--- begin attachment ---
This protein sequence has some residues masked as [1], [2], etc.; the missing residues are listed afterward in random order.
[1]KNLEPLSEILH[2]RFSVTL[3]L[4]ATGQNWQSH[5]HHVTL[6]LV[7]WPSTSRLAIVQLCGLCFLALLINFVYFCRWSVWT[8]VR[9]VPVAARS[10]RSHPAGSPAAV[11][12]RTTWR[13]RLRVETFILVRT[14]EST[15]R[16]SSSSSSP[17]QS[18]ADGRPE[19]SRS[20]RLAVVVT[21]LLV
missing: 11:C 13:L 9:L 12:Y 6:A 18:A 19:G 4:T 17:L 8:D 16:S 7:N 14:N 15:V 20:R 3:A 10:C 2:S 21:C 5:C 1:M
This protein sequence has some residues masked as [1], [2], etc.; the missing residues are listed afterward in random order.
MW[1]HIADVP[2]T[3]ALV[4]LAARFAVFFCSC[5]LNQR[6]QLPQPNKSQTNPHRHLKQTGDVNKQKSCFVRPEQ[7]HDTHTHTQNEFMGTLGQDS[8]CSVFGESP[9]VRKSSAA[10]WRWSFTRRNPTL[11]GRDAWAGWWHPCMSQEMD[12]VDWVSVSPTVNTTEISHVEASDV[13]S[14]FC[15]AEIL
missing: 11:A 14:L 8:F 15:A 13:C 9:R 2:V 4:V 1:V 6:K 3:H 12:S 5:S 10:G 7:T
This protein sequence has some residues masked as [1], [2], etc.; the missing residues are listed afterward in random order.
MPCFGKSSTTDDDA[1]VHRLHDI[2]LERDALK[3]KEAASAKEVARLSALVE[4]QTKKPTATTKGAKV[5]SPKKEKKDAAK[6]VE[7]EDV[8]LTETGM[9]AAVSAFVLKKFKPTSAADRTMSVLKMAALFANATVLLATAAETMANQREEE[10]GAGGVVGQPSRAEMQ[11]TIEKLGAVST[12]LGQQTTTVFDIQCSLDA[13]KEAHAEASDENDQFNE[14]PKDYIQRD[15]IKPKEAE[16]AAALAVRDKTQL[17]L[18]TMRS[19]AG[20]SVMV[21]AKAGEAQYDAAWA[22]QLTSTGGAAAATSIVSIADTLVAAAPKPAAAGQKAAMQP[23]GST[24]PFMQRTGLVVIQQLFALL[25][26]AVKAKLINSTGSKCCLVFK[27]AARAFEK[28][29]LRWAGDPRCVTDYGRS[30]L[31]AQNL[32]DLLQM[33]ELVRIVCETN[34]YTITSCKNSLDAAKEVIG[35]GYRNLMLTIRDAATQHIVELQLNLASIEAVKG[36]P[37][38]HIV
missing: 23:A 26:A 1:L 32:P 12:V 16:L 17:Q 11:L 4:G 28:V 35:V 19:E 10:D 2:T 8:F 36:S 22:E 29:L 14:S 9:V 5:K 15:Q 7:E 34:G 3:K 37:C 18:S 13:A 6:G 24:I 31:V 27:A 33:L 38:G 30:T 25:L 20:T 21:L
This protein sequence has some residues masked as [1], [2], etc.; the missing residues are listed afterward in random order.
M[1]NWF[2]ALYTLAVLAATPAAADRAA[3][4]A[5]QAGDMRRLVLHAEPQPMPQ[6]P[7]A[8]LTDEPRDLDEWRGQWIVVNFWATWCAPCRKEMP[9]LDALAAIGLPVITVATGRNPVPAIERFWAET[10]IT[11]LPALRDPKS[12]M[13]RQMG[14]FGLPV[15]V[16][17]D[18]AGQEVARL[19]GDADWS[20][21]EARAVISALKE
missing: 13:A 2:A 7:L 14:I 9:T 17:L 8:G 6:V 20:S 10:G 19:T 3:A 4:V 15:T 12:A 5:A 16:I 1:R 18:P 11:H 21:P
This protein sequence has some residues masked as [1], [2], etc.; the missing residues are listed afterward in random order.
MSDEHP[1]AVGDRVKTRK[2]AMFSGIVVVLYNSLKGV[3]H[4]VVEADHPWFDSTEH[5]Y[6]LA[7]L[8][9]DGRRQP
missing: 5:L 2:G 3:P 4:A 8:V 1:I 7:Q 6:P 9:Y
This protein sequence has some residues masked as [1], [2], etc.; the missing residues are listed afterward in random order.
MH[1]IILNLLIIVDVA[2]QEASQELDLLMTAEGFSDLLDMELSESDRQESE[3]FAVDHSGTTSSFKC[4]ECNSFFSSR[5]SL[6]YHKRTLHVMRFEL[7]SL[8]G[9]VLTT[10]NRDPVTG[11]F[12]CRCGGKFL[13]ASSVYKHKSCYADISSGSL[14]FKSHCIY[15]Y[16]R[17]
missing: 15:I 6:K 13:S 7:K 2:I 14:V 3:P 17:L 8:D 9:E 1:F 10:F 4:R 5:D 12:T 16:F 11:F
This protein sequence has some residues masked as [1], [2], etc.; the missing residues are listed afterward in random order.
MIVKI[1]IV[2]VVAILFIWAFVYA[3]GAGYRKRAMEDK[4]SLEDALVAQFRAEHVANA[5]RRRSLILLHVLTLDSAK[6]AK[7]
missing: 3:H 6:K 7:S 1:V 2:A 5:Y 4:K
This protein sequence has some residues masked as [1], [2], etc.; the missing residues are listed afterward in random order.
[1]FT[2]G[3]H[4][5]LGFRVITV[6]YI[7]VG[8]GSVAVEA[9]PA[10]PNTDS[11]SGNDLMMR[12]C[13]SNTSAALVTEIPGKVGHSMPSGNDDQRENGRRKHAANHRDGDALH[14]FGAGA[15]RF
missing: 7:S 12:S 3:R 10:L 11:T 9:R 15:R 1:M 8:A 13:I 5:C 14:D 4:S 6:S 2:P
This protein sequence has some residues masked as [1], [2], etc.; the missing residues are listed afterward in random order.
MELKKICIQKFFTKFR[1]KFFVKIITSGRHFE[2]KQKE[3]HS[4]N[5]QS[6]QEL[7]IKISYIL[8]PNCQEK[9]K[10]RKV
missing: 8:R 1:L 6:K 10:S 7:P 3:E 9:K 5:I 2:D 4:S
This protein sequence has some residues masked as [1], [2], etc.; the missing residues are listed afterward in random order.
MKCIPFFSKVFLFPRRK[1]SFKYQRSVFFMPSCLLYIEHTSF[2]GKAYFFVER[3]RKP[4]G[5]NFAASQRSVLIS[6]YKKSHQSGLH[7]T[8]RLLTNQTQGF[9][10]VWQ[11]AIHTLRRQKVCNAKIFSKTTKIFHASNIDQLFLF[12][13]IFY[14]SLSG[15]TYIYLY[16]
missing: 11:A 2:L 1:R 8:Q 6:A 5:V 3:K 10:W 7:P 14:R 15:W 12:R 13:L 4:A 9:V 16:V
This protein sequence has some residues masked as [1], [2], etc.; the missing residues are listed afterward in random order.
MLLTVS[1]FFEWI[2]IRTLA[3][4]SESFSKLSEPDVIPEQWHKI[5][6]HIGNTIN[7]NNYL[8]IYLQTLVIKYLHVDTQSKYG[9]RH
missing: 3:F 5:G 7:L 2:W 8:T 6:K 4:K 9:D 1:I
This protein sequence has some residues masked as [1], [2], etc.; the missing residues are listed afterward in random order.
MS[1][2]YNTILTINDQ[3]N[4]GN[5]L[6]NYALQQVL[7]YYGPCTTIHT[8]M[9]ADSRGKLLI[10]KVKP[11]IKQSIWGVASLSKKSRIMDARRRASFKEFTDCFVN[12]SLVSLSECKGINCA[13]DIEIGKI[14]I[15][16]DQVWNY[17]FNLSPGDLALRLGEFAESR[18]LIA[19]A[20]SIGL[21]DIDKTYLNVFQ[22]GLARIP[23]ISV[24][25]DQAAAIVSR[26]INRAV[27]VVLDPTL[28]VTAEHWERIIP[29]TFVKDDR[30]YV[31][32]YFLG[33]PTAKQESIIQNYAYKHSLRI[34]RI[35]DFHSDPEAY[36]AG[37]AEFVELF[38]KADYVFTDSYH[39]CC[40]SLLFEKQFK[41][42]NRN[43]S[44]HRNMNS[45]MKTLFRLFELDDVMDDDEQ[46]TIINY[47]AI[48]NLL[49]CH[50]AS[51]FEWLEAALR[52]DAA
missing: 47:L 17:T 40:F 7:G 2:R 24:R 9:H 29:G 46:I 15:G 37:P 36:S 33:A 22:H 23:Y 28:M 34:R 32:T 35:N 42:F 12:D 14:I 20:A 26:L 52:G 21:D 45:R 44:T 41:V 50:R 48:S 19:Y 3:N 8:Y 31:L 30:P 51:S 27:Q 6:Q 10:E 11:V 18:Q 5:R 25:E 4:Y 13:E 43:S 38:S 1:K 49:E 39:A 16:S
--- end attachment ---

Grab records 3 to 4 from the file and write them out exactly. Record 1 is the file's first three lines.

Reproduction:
This protein sequence has some residues masked as [1], [2], etc.; the missing residues are listed afterward in random order.
MPCFGKSSTTDDDA[1]VHRLHDI[2]LERDALK[3]KEAASAKEVARLSALVE[4]QTKKPTATTKGAKV[5]SPKKEKKDAAK[6]VE[7]EDV[8]LTETGM[9]AAVSAFVLKKFKPTSAADRTMSVLKMAALFANATVLLATAAETMANQREEE[10]GAGGVVGQPSRAEMQ[11]TIEKLGAVST[12]LGQQTTTVFDIQCSLDA[13]KEAHAEASDENDQFNE[14]PKDYIQRD[15]IKPKEAE[16]AAALAVRDKTQL[17]L[18]TMRS[19]AG[20]SVMV[21]AKAGEAQYDAAWA[22]QLTSTGGAAAATSIVSIADTLVAAAPKPAAAGQKAAMQP[23]GST[24]PFMQRTGLVVIQQLFALL[25][26]AVKAKLINSTGSKCCLVFK[27]AARAFEK[28][29]LRWAGDPRCVTDYGRS[30]L[31]AQNL[32]DLLQM[33]ELVRIVCETN[34]YTITSCKNSLDAAKEVIG[35]GYRNLMLTIRDAATQHIVELQLNLASIEAVKG[36]P[37][38]HIV
missing: 23:A 26:A 1:L 32:P 12:V 16:L 17:Q 11:L 4:G 28:V 35:V 19:E 10:D 2:T 8:F 36:S 22:E 29:L 14:S 9:V 5:K 15:Q 7:E 34:G 3:K 37:C 18:S 13:A 6:G 24:I 31:V 27:A 33:L 38:G 30:T 25:L 20:T 21:L
This protein sequence has some residues masked as [1], [2], etc.; the missing residues are listed afterward in random order.
M[1]NWF[2]ALYTLAVLAATPAAADRAA[3][4]A[5]QAGDMRRLVLHAEPQPMPQ[6]P[7]A[8]LTDEPRDLDEWRGQWIVVNFWATWCAPCRKEMP[9]LDALAAIGLPVITVATGRNPVPAIERFWAET[10]IT[11]LPALRDPKS[12]M[13]RQMG[14]FGLPV[15]V[16][17]D[18]AGQEVARL[19]GDADWS[20][21]EARAVISALKE
missing: 13:A 2:A 7:L 14:I 9:T 17:L 8:G 6:V 20:S 10:G 19:T 3:A 4:V 15:T 12:A 5:A 16:I 1:R 18:P 11:H 21:P